Enterprise resource planning (ERP) software applications are designed to facilitate the systemic integration of complex processes and functions across a large enterprise consisting of many internal and external constituents. Although most currently available ERP applications generally are tailored to the needs of the manufacturing industry, many large healthcare systems are investigating these applications. Due to the significant differences between manufacturing and patient care, ERP- based systems do not easily translate to the healthcare setting.
In particular, he lack of clinical standardization impedes the use of ERP systems for clinical integration.
Nonetheless, an ERP-based system can help a healthcare organization integrate many functions, including patient scheduling, human resources management, workload forecasting, and management of workflow, that are not directly dependent on clinical decision making. Enterprise resource planning (ERP) systems are a new type of software that enables companies to integrate business functions–including finance, human resources, operations, sales and distribution, and marketing–across their organizations.
Companies throughout the world are increasingly converting to these systems.
Major corporations that have implemented ERP systems in recent years include MUM, Microsoft, Eastman Kodak, and Hershey. Purchases of ERR systems reached SIC billion in 1997, a 40 percent increase from 1 996, and industry analysts suggest that rapid growth is likely to continue through 2001 . [a] To date, the growth of ERP systems has been concentrated in the manufacturing sector, but large healthcare systems hue begun to take an interest in these applications.
As a result, vendors are developing ERP applications that offer administrative and logistical solutions for large healthcare systems.
The key question for a healthcare provider is Whether an application originally designed with the manufacturing industry in mind, focusing as that industry does on management of production lines and logistics, translates well to the healthcare industry, which focuses primarily on managing staff costs and clinical processes.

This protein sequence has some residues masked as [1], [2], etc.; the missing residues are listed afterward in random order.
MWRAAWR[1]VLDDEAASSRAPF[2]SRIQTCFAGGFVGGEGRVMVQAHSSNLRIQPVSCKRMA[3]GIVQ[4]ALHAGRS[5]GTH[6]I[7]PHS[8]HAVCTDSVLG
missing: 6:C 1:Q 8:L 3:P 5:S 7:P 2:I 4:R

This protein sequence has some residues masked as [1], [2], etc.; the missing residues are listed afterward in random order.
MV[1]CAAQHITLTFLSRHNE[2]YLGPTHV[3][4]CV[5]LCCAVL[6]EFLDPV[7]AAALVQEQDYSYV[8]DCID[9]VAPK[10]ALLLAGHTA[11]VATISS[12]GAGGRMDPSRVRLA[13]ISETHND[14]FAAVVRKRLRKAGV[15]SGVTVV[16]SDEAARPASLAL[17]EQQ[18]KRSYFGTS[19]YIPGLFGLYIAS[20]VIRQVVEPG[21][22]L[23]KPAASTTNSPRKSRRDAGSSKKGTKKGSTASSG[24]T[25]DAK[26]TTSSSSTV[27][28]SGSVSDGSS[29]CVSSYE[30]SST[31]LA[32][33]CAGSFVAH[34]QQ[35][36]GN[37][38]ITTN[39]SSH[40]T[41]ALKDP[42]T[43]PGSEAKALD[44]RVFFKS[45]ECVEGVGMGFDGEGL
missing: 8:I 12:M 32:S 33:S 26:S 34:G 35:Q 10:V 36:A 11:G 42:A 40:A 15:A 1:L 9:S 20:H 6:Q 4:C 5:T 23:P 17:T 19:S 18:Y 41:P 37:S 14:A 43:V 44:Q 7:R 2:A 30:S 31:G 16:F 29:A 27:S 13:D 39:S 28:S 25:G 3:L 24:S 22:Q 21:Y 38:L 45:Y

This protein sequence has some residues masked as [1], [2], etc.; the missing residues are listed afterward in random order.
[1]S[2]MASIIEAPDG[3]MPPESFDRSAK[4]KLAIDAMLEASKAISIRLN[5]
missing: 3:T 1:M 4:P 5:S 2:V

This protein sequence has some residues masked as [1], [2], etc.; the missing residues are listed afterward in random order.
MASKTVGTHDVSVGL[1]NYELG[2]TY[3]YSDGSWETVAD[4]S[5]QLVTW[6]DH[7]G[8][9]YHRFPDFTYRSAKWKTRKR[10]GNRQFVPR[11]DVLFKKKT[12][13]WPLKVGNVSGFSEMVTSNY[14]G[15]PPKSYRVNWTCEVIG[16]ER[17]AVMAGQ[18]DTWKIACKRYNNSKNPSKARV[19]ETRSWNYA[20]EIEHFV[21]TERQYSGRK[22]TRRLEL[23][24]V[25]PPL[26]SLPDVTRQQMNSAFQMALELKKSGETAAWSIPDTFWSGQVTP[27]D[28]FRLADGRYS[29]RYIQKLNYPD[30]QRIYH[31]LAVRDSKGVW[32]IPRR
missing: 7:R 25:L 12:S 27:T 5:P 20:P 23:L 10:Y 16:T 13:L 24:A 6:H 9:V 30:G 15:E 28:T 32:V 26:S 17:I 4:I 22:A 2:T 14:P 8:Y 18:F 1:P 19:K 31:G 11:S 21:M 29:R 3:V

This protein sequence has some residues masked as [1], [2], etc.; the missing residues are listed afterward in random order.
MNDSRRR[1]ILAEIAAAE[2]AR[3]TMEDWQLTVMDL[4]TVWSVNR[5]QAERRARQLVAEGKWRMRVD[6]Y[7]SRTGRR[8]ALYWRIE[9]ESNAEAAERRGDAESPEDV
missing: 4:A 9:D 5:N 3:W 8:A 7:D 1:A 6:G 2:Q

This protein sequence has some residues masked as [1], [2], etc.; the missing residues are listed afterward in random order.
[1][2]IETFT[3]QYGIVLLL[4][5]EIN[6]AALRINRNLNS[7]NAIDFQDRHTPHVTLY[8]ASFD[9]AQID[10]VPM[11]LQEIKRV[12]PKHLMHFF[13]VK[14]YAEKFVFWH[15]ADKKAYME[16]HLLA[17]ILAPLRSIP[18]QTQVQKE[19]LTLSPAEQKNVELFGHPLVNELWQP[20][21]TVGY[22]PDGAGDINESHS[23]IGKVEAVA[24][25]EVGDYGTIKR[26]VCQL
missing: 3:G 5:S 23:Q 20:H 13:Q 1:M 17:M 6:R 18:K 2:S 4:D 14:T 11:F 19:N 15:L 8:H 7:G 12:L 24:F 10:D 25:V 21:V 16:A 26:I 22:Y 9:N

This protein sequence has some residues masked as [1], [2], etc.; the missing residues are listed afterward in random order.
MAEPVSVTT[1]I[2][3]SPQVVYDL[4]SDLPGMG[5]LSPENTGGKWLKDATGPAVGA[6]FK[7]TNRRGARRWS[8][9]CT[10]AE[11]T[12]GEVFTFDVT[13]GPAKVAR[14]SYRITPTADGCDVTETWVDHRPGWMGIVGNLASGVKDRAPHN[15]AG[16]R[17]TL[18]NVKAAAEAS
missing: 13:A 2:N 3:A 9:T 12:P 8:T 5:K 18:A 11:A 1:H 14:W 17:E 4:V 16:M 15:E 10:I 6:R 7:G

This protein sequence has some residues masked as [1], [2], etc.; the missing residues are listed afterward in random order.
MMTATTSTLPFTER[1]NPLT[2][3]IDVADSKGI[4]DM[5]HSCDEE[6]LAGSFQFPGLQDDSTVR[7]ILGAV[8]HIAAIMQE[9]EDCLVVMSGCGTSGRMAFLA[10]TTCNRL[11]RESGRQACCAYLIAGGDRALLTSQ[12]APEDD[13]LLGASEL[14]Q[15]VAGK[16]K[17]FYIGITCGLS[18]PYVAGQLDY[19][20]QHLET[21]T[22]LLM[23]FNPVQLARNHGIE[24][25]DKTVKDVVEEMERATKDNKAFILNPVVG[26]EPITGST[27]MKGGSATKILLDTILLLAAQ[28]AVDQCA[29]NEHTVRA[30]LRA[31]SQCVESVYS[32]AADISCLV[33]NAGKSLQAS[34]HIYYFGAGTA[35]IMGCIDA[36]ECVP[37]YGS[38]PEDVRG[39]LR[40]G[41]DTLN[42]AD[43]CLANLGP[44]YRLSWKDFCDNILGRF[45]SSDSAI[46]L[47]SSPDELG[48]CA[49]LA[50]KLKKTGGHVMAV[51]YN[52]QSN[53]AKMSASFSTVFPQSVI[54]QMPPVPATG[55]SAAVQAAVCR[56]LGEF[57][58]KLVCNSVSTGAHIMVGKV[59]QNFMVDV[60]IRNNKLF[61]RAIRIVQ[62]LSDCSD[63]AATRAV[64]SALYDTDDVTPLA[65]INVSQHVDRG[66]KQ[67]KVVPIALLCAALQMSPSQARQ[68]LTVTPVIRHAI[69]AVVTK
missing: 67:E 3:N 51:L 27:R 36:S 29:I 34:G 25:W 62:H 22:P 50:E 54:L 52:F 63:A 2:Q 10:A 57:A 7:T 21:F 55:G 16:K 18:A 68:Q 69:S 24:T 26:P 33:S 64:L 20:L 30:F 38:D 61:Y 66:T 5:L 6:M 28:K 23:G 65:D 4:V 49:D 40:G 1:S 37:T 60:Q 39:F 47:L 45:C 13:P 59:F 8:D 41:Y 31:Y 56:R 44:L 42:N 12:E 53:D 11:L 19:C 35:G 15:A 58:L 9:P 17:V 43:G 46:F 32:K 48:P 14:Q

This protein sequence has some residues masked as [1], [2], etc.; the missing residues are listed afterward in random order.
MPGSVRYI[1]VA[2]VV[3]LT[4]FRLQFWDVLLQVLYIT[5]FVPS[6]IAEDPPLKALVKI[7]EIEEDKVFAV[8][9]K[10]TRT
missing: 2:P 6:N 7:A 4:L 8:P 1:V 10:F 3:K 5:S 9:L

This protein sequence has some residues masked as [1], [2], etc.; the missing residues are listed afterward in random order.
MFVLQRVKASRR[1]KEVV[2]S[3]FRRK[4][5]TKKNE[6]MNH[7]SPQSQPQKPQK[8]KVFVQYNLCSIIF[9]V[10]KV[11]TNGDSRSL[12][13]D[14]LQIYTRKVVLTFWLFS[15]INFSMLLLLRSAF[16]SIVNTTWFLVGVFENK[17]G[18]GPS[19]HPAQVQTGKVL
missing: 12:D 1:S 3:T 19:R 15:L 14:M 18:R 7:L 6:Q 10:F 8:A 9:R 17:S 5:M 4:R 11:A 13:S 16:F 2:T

Indeed, it is reasonable to assume that because healthcare providers have inherently different cost concerns and behaviors than manufacturers, successful implementation of an ERP system in a healthcare organization would quire a quite different approach than that used by manufacturers, Production Lines versus Patient Care A comparison of the chief characteristics of the manufacturing and patient care processes discloses several important differences between these processes that shed light on how an ERR system needs to be adapted for use in health care, The basic focus of the manufacturing process is to transform raw materials into finished goods. In a typical production line, inventories for raw materials, work in process, and finished goods must be coordinated With production schedules o minimize working capital investment.
In essence, the raw-material inventories are stocked and production schedules developed to produce inventories Of finished goods needed to meet sales forecasts. An ERP system can help a manufacturer integrate and coordinate all of the functions of the manufacturing process using standard messaging formats that allow data to be shared among all internal and external constituents in the supply chain. For example, an ERP system enables a manufacturer to use data on expected sales and customer needs from sales-management and customer- arrive systems within the production-management process to more accurately forecast inventory requirements, The manufacturer’s sales department then can use the finished-goods directors to manage customer expectations and focus sales efforts.
An ERP system also can be used to facilitate the manufacturer’s sharing of inventory and sales forecasts with key suppliers, which can use the data to more effectively meet the manufacturer’s needs, By contrast, costs in a healthcare organization are much more difficult to forecast because a healthcare provider must manage many different processes, each paving different, and often unpredictable, outcomes. Indeed, the treatment of every patient varies to some degree in terms of processes, staffing, and facility usage. In addition, because healthcare delivery processes tend to be labor-intensive, the primary cost driver for healthcare organizations is labor, unlike manufacturing, where the primary cost driver is raw materials.